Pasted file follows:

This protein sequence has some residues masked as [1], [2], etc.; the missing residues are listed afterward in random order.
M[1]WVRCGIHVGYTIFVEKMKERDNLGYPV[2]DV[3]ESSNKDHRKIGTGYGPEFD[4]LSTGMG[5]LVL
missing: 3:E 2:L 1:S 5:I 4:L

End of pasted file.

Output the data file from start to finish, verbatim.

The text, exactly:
This protein sequence has some residues masked as [1], [2], etc.; the missing residues are listed afterward in random order.
M[1]WVRCGIHVGYTIFVEKMKERDNLGYPV[2]DV[3]ESSNKDHRKIGTGYGPEFD[4]LSTGMG[5]LVL
missing: 3:E 2:L 1:S 5:I 4:L